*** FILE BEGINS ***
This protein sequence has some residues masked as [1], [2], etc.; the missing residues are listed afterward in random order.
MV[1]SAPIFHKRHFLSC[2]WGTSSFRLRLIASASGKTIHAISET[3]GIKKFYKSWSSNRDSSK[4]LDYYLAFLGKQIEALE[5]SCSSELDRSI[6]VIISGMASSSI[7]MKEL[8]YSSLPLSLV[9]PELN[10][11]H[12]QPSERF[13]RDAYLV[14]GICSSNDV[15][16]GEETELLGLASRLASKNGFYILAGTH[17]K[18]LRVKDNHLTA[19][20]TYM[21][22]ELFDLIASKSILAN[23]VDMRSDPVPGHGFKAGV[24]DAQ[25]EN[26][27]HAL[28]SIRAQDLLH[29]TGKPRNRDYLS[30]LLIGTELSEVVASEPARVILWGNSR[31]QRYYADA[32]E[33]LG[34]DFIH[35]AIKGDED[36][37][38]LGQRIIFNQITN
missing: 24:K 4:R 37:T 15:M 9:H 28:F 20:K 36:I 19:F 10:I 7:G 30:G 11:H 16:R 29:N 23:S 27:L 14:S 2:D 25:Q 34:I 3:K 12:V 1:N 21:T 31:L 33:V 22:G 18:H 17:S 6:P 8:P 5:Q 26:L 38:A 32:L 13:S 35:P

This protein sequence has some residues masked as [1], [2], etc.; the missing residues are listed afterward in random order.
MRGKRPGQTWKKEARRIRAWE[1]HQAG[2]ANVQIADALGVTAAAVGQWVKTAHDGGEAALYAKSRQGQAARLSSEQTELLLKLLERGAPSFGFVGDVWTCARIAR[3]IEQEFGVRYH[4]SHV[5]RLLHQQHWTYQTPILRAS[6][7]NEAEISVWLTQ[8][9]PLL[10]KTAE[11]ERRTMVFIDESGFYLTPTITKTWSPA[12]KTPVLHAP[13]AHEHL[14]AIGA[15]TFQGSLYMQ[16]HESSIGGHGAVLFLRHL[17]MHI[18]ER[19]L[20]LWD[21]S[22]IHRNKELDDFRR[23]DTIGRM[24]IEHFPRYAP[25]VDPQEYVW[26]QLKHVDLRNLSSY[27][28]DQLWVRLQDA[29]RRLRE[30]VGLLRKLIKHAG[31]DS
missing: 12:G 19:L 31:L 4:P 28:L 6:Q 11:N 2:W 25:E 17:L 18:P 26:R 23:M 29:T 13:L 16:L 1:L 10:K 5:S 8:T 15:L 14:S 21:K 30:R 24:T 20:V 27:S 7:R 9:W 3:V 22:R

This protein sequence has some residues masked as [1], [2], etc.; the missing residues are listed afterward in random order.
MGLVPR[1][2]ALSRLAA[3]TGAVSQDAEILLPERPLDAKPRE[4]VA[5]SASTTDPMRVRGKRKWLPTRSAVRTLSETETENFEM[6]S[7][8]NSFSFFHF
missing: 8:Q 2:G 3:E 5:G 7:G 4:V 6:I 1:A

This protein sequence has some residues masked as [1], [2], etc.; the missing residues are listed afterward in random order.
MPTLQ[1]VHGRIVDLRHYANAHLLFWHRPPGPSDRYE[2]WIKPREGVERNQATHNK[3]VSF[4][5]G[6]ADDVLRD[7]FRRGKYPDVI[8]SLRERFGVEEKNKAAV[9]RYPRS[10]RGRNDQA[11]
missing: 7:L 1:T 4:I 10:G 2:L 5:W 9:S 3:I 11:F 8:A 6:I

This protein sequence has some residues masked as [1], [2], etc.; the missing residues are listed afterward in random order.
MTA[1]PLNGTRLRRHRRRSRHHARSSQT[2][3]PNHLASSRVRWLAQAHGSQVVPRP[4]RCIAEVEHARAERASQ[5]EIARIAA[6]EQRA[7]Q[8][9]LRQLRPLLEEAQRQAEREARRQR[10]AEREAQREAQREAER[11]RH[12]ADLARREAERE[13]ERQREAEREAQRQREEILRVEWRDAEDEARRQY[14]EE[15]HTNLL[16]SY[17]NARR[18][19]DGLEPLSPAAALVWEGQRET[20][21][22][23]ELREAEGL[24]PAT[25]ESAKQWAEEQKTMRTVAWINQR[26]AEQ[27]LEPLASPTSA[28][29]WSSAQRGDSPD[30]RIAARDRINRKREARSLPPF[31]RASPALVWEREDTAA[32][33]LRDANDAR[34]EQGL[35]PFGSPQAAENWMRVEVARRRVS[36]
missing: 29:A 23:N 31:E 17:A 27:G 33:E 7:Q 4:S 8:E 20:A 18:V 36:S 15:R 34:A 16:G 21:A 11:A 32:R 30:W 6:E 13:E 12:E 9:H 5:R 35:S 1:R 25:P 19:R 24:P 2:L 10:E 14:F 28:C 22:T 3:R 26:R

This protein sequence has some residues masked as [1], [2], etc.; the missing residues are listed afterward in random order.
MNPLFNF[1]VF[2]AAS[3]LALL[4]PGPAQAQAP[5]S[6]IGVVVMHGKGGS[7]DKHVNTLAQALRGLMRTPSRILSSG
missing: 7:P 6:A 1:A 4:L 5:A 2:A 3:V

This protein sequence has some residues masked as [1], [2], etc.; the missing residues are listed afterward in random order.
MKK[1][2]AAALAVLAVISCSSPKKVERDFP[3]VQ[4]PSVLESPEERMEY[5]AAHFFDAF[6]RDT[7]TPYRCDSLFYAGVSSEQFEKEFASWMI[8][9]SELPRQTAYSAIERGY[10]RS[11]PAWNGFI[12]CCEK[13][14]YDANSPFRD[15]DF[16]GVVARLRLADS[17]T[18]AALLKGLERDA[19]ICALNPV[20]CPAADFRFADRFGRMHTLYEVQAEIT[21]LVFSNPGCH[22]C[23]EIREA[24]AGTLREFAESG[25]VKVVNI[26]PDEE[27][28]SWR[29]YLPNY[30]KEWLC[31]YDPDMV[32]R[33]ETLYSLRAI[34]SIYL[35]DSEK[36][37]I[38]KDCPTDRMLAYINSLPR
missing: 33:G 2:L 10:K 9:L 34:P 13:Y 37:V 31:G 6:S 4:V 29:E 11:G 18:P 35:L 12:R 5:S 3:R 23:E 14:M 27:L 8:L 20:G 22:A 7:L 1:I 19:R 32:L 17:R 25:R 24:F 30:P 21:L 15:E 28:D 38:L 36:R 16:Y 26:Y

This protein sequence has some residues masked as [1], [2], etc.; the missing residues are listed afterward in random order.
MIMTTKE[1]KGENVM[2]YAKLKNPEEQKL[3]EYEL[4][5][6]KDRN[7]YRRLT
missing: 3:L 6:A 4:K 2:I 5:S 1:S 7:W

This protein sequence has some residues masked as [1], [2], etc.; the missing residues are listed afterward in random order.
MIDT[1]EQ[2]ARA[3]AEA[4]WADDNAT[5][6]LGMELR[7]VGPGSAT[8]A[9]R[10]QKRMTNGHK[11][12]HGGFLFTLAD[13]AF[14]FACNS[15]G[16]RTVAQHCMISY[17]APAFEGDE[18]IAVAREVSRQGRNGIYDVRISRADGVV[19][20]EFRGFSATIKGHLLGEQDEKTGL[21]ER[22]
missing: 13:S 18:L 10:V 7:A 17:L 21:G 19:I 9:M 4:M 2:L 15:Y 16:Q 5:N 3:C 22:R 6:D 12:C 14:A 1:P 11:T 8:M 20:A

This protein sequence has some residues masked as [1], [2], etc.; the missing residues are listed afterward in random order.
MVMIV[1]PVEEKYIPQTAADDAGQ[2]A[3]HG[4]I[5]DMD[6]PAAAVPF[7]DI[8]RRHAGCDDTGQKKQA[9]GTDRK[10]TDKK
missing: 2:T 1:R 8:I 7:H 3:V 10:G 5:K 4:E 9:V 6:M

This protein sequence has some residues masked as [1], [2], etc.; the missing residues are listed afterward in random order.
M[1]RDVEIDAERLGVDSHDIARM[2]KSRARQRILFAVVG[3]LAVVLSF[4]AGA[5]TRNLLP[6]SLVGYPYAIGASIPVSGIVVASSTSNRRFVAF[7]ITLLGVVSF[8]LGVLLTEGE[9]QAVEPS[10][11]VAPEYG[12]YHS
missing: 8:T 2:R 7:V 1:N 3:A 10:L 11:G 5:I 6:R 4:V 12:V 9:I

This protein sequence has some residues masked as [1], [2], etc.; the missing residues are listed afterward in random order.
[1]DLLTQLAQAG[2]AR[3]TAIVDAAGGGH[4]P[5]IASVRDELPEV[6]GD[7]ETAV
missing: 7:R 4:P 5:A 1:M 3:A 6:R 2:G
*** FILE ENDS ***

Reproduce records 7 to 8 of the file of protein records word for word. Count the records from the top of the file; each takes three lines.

This protein sequence has some residues masked as [1], [2], etc.; the missing residues are listed afterward in random order.
MKK[1][2]AAALAVLAVISCSSPKKVERDFP[3]VQ[4]PSVLESPEERMEY[5]AAHFFDAF[6]RDT[7]TPYRCDSLFYAGVSSEQFEKEFASWMI[8][9]SELPRQTAYSAIERGY[10]RS[11]PAWNGFI[12]CCEK[13][14]YDANSPFRD[15]DF[16]GVVARLRLADS[17]T[18]AALLKGLERDA[19]ICALNPV[20]CPAADFRFADRFGRMHTLYEVQAEIT[21]LVFSNPGCH[22]C[23]EIREA[24]AGTLREFAESG[25]VKVVNI[26]PDEE[27][28]SWR[29]YLPNY[30]KEWLC[31]YDPDMV[32]R[33]ETLYSLRAI[34]SIYL[35]DSEK[36][37]I[38]KDCPTDRMLAYINSLPR
missing: 33:G 2:L 10:K 9:L 34:P 13:Y 37:V 31:G 6:S 4:V 29:E 11:G 18:P 35:L 12:R 5:S 3:R 23:E 14:M 27:L 8:L 20:G 22:A 7:L 1:I 19:R 32:L 17:R 25:R 24:F 30:P 21:L 15:E 28:D 38:L 36:R 16:Y 26:Y

This protein sequence has some residues masked as [1], [2], etc.; the missing residues are listed afterward in random order.
MIMTTKE[1]KGENVM[2]YAKLKNPEEQKL[3]EYEL[4][5][6]KDRN[7]YRRLT
missing: 3:L 6:A 4:K 2:I 5:S 1:S 7:W